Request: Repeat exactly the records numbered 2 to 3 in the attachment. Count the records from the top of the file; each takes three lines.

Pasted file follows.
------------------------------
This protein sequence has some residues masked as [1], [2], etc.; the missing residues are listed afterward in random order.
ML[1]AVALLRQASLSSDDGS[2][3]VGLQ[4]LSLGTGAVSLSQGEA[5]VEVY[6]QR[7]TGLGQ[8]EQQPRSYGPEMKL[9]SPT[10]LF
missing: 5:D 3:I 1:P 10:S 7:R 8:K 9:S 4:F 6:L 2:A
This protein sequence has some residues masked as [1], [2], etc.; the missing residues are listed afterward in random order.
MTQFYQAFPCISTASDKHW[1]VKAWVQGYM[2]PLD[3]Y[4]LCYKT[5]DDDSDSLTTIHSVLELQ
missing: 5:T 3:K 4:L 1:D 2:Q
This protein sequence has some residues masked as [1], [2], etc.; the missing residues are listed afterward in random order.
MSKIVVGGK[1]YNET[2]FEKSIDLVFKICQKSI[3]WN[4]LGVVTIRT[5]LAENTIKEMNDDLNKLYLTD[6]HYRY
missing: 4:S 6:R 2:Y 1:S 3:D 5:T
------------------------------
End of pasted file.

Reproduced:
This protein sequence has some residues masked as [1], [2], etc.; the missing residues are listed afterward in random order.
MTQFYQAFPCISTASDKHW[1]VKAWVQGYM[2]PLD[3]Y[4]LCYKT[5]DDDSDSLTTIHSVLELQ
missing: 5:T 3:K 4:L 1:D 2:Q
This protein sequence has some residues masked as [1], [2], etc.; the missing residues are listed afterward in random order.
MSKIVVGGK[1]YNET[2]FEKSIDLVFKICQKSI[3]WN[4]LGVVTIRT[5]LAENTIKEMNDDLNKLYLTD[6]HYRY
missing: 4:S 6:R 2:Y 1:S 3:D 5:T